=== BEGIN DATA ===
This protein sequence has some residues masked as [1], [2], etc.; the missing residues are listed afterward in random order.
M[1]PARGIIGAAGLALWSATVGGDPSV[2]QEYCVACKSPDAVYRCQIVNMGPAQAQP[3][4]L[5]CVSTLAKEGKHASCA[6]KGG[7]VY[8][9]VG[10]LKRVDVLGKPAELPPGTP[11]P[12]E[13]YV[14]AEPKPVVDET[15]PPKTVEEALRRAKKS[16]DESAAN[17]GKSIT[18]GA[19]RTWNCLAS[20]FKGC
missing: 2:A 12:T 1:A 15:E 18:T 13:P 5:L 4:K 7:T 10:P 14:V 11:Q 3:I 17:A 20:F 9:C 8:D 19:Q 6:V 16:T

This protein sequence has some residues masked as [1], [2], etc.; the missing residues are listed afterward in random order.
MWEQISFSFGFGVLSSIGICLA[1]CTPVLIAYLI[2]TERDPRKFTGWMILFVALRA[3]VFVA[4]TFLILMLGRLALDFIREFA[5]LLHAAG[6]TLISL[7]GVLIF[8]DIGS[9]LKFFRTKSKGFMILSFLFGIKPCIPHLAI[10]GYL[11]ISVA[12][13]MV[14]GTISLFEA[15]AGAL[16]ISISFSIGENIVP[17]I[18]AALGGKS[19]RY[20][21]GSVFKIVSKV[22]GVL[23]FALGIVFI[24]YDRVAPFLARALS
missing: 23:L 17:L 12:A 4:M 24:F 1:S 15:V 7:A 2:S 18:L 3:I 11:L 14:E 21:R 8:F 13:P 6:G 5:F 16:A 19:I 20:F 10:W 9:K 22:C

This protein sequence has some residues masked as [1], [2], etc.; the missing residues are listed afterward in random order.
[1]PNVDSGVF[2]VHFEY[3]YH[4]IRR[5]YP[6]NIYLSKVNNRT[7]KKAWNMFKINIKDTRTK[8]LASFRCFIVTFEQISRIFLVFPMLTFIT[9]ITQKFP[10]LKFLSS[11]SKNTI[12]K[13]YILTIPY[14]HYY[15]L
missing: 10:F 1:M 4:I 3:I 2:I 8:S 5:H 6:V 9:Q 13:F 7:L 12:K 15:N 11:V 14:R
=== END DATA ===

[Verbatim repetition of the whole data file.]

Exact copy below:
This protein sequence has some residues masked as [1], [2], etc.; the missing residues are listed afterward in random order.
M[1]PARGIIGAAGLALWSATVGGDPSV[2]QEYCVACKSPDAVYRCQIVNMGPAQAQP[3][4]L[5]CVSTLAKEGKHASCA[6]KGG[7]VY[8][9]VG[10]LKRVDVLGKPAELPPGTP[11]P[12]E[13]YV[14]AEPKPVVDET[15]PPKTVEEALRRAKKS[16]DESAAN[17]GKSIT[18]GA[19]RTWNCLAS[20]FKGC
missing: 2:A 12:T 1:A 15:E 18:T 13:P 5:L 4:K 7:T 10:P 14:V 11:Q 3:I 17:A 20:F 9:C 8:D 19:Q 6:V 16:T

This protein sequence has some residues masked as [1], [2], etc.; the missing residues are listed afterward in random order.
MWEQISFSFGFGVLSSIGICLA[1]CTPVLIAYLI[2]TERDPRKFTGWMILFVALRA[3]VFVA[4]TFLILMLGRLALDFIREFA[5]LLHAAG[6]TLISL[7]GVLIF[8]DIGS[9]LKFFRTKSKGFMILSFLFGIKPCIPHLAI[10]GYL[11]ISVA[12][13]MV[14]GTISLFEA[15]AGAL[16]ISISFSIGENIVP[17]I[18]AALGGKS[19]RY[20][21]GSVFKIVSKV[22]GVL[23]FALGIVFI[24]YDRVAPFLARALS
missing: 23:L 17:L 12:A 4:M 24:F 1:S 15:V 7:A 2:S 18:L 3:I 11:L 14:E 21:R 8:F 13:P 6:G 5:F 16:A 19:I 20:F 10:W 9:K 22:C

This protein sequence has some residues masked as [1], [2], etc.; the missing residues are listed afterward in random order.
[1]PNVDSGVF[2]VHFEY[3]YH[4]IRR[5]YP[6]NIYLSKVNNRT[7]KKAWNMFKINIKDTRTK[8]LASFRCFIVTFEQISRIFLVFPMLTFIT[9]ITQKFP[10]LKFLSS[11]SKNTI[12]K[13]YILTIPY[14]HYY[15]L
missing: 10:F 1:M 4:I 3:I 2:I 8:S 5:H 6:V 9:Q 13:F 7:L 12:K 15:N 11:V 14:R